I think you’ll like Notion. It’s quite easy to learn. As long as you don’t require the precision that engravers do and you don’t do a lot of extended techniques that some modern composers use. For straight ahead classical, pop and jazz, it’s my goto program. If I need something more, I export it as MusicXML and then use MuseScore or Finale to finish it.
      I haven’t switched to S1 either. I took me a long time to settle in on Logic and I’m not inclined to switch now.

  9. Interesting post. I had not heard of Notion before. I personally use Noteflight because it’s cheap and it’s enough for what I need. I wanted to point out, though, that you missed discussing the score limits for both Noteflight and Musescore. Unless you have the paid version, Musescore will only let you have 5 scores; Noteflight will let you have 10. I already have 5 scores on Noteflight, so I guess it’s good that I prefer it anyway. I’ll look into Notion though.

    • You’re right about the free version of Noteflight being limited to 10 scores, but there’s no limit to what you can do with MuseScore. It’s free and open source and there is no paid version. Perhaps you’re thinking of another program?
      Notion has been updated recently. There are still a few things I’d like to to be able to do, but for 99% of my everyday work, it’s fine. Hope you like it.

      • MuseScore has limited uploads for the free version on their website. If you like uploading scores to the internet then it doesn’t really work. Yes, it is limited to 5 scores, but if you use it offline (like I do) in order to arrange and compose music for your band or group, then it works perfectly. The only problem is that if you find a score on their website that you like, you can’t print it out in parts, as that requires the paid online version.

        Anyways, thanks for the great review!


        • Thanks for the feedback. TBH, I’ve never really considered all that important. Maybe I’m missing something. Like you, I use it offline for my own purposes.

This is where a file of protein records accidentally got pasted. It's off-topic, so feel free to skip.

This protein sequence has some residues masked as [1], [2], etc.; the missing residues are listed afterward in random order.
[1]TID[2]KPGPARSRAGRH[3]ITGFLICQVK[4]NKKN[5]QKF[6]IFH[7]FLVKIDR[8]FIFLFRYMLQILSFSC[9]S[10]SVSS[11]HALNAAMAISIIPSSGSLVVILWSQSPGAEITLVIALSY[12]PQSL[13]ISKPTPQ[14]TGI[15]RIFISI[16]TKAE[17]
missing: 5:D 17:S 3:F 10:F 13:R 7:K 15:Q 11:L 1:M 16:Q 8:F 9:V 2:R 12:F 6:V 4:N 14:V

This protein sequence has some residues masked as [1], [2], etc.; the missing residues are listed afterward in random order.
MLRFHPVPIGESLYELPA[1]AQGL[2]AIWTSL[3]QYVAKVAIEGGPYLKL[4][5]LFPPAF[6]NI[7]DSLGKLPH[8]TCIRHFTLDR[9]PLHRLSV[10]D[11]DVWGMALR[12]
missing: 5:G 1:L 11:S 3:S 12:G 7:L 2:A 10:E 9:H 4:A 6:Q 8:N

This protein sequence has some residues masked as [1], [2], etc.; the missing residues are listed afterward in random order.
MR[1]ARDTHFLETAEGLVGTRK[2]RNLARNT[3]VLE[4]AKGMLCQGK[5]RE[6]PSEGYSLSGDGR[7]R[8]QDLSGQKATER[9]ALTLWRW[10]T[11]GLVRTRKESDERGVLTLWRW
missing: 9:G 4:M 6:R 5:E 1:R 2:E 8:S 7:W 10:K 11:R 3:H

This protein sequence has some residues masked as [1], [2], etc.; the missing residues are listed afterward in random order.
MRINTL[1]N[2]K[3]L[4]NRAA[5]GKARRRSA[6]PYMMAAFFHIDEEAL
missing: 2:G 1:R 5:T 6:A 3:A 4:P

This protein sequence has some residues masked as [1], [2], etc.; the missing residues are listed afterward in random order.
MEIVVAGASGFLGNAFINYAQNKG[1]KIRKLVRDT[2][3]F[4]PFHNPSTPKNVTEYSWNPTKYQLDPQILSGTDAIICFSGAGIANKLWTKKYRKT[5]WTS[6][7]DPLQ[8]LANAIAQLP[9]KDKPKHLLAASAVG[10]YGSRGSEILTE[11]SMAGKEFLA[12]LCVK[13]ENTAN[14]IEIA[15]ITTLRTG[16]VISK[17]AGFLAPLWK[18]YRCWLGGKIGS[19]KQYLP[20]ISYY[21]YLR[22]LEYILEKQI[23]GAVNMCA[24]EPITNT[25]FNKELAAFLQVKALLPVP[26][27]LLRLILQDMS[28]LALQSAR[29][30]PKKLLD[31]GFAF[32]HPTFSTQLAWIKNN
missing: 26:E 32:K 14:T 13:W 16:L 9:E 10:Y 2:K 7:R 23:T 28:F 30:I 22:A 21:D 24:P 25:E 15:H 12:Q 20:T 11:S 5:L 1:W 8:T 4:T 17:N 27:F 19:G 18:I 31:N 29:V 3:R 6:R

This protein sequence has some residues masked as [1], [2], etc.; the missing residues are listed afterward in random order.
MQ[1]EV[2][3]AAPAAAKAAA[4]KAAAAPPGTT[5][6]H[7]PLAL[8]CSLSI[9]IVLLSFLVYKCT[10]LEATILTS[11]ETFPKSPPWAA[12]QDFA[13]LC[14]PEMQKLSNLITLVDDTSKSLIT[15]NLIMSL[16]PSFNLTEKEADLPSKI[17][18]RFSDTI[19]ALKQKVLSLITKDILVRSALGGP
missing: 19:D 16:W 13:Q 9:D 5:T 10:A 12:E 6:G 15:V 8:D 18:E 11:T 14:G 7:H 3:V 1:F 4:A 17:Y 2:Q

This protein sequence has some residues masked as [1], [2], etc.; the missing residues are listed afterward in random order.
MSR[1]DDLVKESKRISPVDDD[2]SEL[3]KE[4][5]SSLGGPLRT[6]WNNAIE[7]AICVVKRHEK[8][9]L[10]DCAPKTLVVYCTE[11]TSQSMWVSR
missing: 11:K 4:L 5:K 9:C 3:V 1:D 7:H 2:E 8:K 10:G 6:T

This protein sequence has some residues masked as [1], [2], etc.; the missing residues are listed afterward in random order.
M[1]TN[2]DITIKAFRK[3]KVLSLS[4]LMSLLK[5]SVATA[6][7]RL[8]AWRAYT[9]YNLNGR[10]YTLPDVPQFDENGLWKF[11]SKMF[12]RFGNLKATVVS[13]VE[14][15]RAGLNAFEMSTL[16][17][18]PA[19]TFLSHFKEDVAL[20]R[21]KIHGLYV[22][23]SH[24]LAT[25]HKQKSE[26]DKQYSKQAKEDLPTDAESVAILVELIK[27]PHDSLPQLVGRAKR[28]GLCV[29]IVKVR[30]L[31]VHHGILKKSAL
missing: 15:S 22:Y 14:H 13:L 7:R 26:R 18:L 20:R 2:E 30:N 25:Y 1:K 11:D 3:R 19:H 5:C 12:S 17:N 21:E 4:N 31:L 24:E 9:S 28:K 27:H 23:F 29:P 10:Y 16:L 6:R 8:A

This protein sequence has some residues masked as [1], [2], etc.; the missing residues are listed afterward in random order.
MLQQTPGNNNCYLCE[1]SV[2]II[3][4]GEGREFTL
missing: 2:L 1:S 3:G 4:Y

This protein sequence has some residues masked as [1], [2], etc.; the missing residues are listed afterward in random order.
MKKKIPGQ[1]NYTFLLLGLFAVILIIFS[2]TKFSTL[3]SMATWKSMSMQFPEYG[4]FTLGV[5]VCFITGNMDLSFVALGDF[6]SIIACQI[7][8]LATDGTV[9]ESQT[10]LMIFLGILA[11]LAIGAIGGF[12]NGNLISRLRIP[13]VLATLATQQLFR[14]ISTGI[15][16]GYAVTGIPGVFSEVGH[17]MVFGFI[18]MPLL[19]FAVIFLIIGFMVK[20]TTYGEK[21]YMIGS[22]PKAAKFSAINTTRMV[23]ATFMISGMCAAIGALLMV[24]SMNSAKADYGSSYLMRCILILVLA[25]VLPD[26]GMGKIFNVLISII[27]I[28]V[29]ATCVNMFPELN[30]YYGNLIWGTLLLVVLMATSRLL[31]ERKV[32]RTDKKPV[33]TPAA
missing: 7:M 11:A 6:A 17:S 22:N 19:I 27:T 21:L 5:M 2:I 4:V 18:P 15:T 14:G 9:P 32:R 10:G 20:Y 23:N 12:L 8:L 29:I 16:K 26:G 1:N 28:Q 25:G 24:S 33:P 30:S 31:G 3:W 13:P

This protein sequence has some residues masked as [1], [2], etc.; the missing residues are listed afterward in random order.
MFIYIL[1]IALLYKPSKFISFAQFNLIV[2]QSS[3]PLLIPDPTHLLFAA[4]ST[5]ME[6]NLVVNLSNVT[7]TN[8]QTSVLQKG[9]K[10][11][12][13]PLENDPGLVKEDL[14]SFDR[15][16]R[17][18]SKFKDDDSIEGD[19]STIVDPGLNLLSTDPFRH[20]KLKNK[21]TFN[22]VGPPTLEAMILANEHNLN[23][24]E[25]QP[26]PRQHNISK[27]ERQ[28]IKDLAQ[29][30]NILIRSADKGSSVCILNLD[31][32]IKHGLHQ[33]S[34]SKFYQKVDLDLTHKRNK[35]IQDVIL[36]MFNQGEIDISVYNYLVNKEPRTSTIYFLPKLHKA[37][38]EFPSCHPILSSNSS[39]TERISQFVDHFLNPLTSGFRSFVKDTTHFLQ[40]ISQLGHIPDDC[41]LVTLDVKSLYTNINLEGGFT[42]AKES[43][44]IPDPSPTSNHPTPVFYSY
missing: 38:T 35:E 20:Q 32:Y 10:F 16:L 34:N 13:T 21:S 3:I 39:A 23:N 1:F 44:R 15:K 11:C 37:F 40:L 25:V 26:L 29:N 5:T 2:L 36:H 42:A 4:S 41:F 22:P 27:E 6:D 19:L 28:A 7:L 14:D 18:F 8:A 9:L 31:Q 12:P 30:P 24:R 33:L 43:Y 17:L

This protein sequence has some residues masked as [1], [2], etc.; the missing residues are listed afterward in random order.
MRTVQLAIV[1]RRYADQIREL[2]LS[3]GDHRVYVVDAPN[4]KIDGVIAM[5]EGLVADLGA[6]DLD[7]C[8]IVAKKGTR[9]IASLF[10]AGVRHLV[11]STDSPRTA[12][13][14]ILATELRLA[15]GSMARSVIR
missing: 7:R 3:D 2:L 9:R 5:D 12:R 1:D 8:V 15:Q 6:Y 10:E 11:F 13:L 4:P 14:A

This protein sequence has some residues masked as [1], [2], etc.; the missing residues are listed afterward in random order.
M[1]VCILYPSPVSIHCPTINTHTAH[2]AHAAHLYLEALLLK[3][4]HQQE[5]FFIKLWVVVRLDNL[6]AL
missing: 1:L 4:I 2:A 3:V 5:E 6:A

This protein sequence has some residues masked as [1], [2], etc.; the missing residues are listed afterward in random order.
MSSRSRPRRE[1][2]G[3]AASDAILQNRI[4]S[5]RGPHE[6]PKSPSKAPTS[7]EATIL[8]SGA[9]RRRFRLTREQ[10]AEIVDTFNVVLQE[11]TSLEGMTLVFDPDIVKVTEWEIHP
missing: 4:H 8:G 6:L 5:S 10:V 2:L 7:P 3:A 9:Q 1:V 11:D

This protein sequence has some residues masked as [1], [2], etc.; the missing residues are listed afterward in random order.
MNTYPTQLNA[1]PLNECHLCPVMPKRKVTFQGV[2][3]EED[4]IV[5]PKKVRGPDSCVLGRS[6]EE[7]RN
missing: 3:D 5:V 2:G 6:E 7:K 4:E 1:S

10. Hi Mr Hess my question is a bit different. I have been using Finale 12 (I know it’s old and limited ) but it’s what I downloaded one day ages ago. My problem is that when I notate I never get it quite right. I can play what I write but I can’t write what I play. Well not accurately anyway. Can I use a midi controller with these the various softwares that you have reviewed. By the way I have found all of the above really interesting … thank you.
    PS I’m 77 years and don’t learn as quickly as I once did. Old age is a pain.

    • Hi Warren, you can use a MIDI controller with all of them. The trick though is that you can’t really play expressively. Notation software will round note values to a point, but it doesn’t handle changes in tempo. It’s important to understand that most notation is only an approximation of what we hear, as the performer is expected to interpret the music. The good thing is you can set it to a slow tempo to record and then set it to the correct tempo for playback without any problem.
      I hear you about old age. I’m not that far behind you.

  11. Yes, it is an excellent article, but based on programs (some of them, full of marketing). Actually, the best program is the one that suits your needs. I have been using a program less known for more than 12 years than the one mentioned in the article, but it has a huge range of possibilities. Possibly .. (sure) more than the notorious ones. I even read with amazement that Sibelius, Finale or the incipient Dorico, include “new” features that have been in my program for more than 10 years. Seeing is believing. They are advertising things ….. Sometimes we think something is good because it is expensive, or because it is very well known. Nothing is further from reality. There are many programs on the market, either, or more useful than those mentioned … but .. depends on you ..

    • Thanks for your comments. The best program is the one that meets your needs, that is my point as well. There are many I didn’t cover for a variety of reasons. One example would be Overture, a program I used and taught for a while in the mid-90s. When Opcode was shut down by Gibson, the program more or less went underground, appearing and reappearing in various forms. I did like the program, but one of my criteria is that the program will still be available in the foreseeable future. I also left out LilyPond, which is a very powerful command line program, but I can’t imagine most of my primary audience, music teachers, using it.
      Rest assured, my review is based on personal experience, not marketing hype. I’ve used and taught at least a dozen programs in the past 25 years and I own, use and teach all of the programs in the article.

      • Thanks for your kind reply. I am a user of Overture 5 (64 bt.) The program is very ductile and with fantastic performance.
        I also use Harmony Assistant with its Virtual Singer module for chorus work. This program has a somewhat uneven performance. It lacks refinement. But its content and its environment with other complementary programs is really spectacular. It could be number one if they refined it and advertised it properly.
        Another very notable program and very simple to use is PriMus.
        Yes. There is plenty to choose from. The important thing is to hit the right tool.
        Happiness for your work.